Don't be distracted by final-days fears
October 20, 2010 - Whenever difficult times come, there arises a mass of people who wonder whether or not we are "living in the last days."
Today, in our climate of political and economic upheaval, people again are pondering whether the last days are upon us.
Recently, I've been told more times than I can count, "the end must be near."
But is it? Let's consider a few facts.
First, in the Bible the phrase "last days" does not refer to the end of the planet as we know it, but the end of the Jewish temple system with the coming of Jesus Christ (Acts 2:17; Heb.1:2). Consequently, we have been living in the last days since the first century.
Second, there are hundreds of instances in history when it was believed that the "signs of the times" proved that the end of all things was near.
During the fall of the Roman Empire, for example, it was widely believed that the end of the world must be at hand. It wasn't. It was simply the beginning of a new world.
Third, the Bible tells us that Jesus is the heir of the nations (Ps.2:8), and that the end will come after He has brought all things under subjection (1 Cor.15:22ff.).
It's because of this Christians have been commissioned to disciple the nations (Mt.28:18-20) and to pray "Thy kingdom come, Thy will be done, on earth as it is in heaven" (Mt.6:10).
Thinking through these facts presents an alternative scenario to the common end times vision that preoccupies many.
Just because difficult times come does not mean it's the end of the world.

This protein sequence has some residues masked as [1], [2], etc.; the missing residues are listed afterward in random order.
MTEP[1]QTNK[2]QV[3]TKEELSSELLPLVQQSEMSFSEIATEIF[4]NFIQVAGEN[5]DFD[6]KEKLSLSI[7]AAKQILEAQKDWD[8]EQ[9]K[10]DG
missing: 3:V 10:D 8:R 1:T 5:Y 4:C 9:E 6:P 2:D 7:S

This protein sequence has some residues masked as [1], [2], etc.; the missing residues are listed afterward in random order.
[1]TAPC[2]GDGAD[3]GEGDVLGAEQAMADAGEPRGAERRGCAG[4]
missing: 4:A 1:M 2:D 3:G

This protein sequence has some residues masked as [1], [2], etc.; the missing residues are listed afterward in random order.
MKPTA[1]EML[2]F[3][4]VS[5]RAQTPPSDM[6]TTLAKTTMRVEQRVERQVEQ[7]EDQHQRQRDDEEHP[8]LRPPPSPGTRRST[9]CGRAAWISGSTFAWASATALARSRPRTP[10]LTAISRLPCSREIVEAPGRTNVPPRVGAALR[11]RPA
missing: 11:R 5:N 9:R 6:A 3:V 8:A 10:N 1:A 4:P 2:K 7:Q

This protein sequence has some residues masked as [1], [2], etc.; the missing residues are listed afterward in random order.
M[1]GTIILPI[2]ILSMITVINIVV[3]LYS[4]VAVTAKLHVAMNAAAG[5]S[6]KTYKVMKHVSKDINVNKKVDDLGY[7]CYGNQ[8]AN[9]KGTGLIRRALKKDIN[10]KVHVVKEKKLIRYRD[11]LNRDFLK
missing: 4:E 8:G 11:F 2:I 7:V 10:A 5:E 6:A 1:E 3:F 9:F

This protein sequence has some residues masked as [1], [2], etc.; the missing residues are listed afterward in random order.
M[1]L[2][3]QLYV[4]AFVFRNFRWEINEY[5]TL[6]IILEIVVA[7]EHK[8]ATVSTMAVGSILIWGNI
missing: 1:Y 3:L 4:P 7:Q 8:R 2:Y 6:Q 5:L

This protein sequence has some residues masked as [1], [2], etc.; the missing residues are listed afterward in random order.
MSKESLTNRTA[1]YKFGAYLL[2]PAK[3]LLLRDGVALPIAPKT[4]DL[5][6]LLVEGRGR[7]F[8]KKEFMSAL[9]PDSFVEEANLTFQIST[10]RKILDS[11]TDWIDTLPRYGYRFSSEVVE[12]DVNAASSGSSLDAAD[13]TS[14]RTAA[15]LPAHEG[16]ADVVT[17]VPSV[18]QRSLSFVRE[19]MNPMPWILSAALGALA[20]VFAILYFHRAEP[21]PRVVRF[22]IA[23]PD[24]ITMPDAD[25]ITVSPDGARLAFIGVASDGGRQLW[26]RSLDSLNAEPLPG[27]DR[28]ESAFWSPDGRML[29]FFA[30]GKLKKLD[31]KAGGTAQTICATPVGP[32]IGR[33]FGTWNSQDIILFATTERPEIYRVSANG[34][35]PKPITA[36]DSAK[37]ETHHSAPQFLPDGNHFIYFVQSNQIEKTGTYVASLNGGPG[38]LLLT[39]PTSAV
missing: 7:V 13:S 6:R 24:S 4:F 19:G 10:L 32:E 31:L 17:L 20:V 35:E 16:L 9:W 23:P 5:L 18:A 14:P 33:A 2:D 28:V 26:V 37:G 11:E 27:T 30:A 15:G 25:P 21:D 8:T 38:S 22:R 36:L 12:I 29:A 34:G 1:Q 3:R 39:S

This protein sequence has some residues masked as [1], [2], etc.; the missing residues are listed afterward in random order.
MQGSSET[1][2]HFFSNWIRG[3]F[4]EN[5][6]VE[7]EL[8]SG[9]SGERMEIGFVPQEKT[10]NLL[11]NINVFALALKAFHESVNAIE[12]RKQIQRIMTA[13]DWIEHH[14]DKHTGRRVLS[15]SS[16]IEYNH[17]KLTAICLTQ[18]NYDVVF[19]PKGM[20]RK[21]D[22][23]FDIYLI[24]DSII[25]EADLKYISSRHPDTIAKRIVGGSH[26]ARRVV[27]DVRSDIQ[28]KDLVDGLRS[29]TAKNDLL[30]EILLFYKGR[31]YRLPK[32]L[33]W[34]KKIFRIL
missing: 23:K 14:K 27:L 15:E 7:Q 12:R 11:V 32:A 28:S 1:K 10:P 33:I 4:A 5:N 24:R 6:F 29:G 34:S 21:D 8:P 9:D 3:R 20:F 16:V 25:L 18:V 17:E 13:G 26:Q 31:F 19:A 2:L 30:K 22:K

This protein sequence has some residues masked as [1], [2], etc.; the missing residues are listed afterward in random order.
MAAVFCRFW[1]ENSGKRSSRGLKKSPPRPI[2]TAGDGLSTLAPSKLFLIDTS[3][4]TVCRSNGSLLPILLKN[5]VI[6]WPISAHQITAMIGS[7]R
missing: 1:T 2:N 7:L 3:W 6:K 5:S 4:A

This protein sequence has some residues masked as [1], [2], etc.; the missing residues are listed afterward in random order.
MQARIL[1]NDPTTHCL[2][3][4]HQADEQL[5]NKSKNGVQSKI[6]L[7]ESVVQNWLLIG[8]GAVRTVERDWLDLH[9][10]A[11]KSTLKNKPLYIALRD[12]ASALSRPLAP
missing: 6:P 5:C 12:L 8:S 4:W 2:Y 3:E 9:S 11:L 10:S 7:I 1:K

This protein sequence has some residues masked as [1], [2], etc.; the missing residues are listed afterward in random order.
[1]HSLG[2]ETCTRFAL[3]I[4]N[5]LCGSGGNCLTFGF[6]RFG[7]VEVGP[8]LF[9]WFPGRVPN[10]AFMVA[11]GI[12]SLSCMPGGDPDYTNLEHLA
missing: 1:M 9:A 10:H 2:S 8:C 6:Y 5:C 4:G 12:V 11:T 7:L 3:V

Those difficult times may arrive for other reasons. For instance, the Bible repeatedly teaches that societies who disobey the Lord, He will judge – those who sow the wind will reap the whirlwind (Hos.8:7).
When we consider the godless trends of American culture, it is much more logical to assume that God is allowing us to reap what we've sown than to assume the end of the world is at hand.
Once we realize this, our focus changes. Instead of speculating about the time of Christ's return and waiting for the end to come, we are able to focus on aligning our lives with God and His purpose in world.
We live in a world marred by sin, but Christ has been raised to bring redemption and a new creation.
The day will come when there will be new heavens and a new earth. In anticipation of that day we are to trust in the Lord and do good, and dwell in the land and cultivate faithfulness (Ps.37:3).
The assumption that hard times is a sure sign that the end is near is unfortunate. It is a distraction that keeps the people of God from doing the work that God would have them do.
As our society faces decline due its apostasy from the Lord, it would be far more profitable to pursue repentance, faith and the building of God's kingdom, than the latest end times diversion.
The Rev. David Bostrom is pastor of Seeds for the Harvest Ministries.